Though C-level executives are infamous for what many consider to be their excessive pay, it turns out those sporting scrubs in the operating room bring in a bigger paycheck, on average, than those wearing suits in the corner office. That’s according to the latest Bureau of Labor Statistics’ Occupational Employment and Wage Estimates survey.
In operating rooms across the country, anesthesiologists, the highest-paid workers in the U.S., earn an average of $111.94 an hour, for a mean annual salary of $232,830, according to the BLS. That’s about the same as they made last year — but anesthesiologists, like others in medical work, can pay well into six figures a year in medical malpractice premiums.
The BLS survey reflects May 2012 salary and employment data gathered from more than one million businesses. Nine of the nation’s 10 highest-paying occupations are in the medical field, including surgeons, internists, orthodontists, and general practitioners.
Doctors’ salaries are so high not only because of supply and demand but also to offset the amounts they have to invest in education and malpractice insurance. The 29,930 anesthesiologists in the U.S. also work long shifts and play an integral role in keeping patients alive during surgery to earn their sizable salaries. According to the American Society of Anesthesiologists (ASA), the high pay reflects the responsibility and risk involved in their job.
The ASA defines anesthesiology as the practice of medicine dedicated to the relief of pain and total care of the surgical patient before, during and after surgery. In the operating room anesthesiologists are responsible for monitoring and controlling the patient’s heart rate and rhythm, breathing, blood pressure, body temperature and body fluid balance, as well as the patient’s pain and level of unconsciousness.
Like other physicians, anesthesiologists accumulate hefty tuition bills as they’re required to complete a four-year undergraduate program, followed by four years of medical school, a one year internship and at least three years of a residency. They may further specialize in a subspecialty by completing one to two more years in a training program.
The ASA says that the number of anesthesiologists has more than doubled since the 1970s, while patient outcomes have improved significantly. Fifty years ago, deaths attributed to anesthesia were approximately 1 in 1,500. Today, the chance of a healthy patient suffering an intraoperative death attributable to anesthesia is less than 1 in 200,000.
“Anesthesiologists are highly satisfied with their important work in and outside of the operating room,” says an ASA spokesperson. “It is very rewarding for anesthesiologists to be able to bring patients in and out of surgery safely. They also find it rewarding to be able to care for patients throughout the entire surgical process. Anesthesiologists never leave patients’ side and are their lifeline before, during and after surgery.”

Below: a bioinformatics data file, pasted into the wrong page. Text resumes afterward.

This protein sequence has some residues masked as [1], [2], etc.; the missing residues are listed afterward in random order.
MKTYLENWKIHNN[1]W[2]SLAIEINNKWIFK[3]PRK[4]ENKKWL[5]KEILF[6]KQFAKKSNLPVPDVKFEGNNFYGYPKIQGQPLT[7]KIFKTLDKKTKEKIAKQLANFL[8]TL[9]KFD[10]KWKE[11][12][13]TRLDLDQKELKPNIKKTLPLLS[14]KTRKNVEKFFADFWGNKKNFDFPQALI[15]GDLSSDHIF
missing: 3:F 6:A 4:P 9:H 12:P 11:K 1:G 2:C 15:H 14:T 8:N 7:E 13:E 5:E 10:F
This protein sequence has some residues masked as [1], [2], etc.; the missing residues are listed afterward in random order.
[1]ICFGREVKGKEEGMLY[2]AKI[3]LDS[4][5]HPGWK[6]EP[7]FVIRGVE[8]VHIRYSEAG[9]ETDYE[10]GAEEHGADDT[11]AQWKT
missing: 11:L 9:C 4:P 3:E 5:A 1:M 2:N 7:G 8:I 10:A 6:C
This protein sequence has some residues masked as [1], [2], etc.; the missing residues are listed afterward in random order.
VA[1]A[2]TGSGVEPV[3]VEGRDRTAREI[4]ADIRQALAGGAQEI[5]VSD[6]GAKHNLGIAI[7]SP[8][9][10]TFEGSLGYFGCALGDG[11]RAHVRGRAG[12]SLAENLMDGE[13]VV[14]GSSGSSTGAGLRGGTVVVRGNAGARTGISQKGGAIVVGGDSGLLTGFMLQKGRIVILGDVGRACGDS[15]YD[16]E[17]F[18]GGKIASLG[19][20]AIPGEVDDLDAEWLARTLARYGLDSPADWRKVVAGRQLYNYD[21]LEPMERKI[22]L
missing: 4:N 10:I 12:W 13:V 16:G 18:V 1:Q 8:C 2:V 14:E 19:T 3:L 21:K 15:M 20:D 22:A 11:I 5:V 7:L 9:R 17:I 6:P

The second highest-paying job in America: general surgeon. These 42,410 high-earning medical professionals bring in $110.84 an hour, for an average annual salary of $230,540.
No. 3 is obstetricians and gynecologists. There are 20,880 of these professionals in the U.S. right now, and they make 104,21 an hour, on average—making their total annual income about $216, 760.
Chief executives, the only non-doctors who crack the list of top-15 earners, earn an average of $176,840 per year. That figure pales in comparison with what some execs at very big companies take home. In 2012 the highest paid chief executive in the U.S, McKesson’s John Hammergren, earned $131 million. The second-highest paid CEO, Ralph Lauren, took home $67 million in salary, bonus and stock. Chief executives hold the No. 10 spot for America’s highest earners.
At the other end of the wage spectrum, employees in the food service industry dominate. Six of the 10 lowest-paying jobs are food preparation and serving related occupations, while three are personal care and service occupations. The only low-paying job that isn’t in either of those two areas is farmworkers and laborers (No. 8).
The lowest-paid workers of all, shampooers, earn $8.94 an hour–or an average annual salary of $18,600 (for full-time workers). More than 13,500 people in the U.S. hold this position.
Another 2.94 million workers are in food preparation and serving jobs, the second worst-paying occupation. They earn just $9 an hour, or $18,720 a year for full-time workers.
Fast food cooks and dishwashers trail close behind, making a meager $9.03 and $9.10 an hour, respectively.Full-time workers in the positions earn $18,780 and $18,930 a year, on average.
The gap between America’s highest- and lowest-paying jobs widens if you include perks and benefits. Health insurance, for example, often represents a third of an employee’s salary and isn’t offered for many low-paying jobs. The good news, however, is that workers across the U.S. made slightly more in 2012 than the previous year. The mean salary for all workers rose from $45,230 in 2011 to $45,790 last year.
This is an update of a piece that ran previously.
Average Annual Pay: $232,830 Employees in Field: 29,930
Average Annual Pay: $230,540 Employees in Field: 42,410
Average Annual Pay: $216,760 Employees in Field: 20,880
Average Annual Pay: $216,440 Employees in Field: 4,990
Average Annual Pay: $191,520 Employees in Field: 45,210
Average Annual Pay: $186,320 Employees in Field: 5,530
Average Annual Pay: $184,820 Employees in Field: 308,410
Average Annual Pay: $180,850 Employees in Field: 110,050
Average Annual Pay: $177,520 Employees in Field: 24,210
Average Annual Pay: $176,840 Employees in Field: 255,940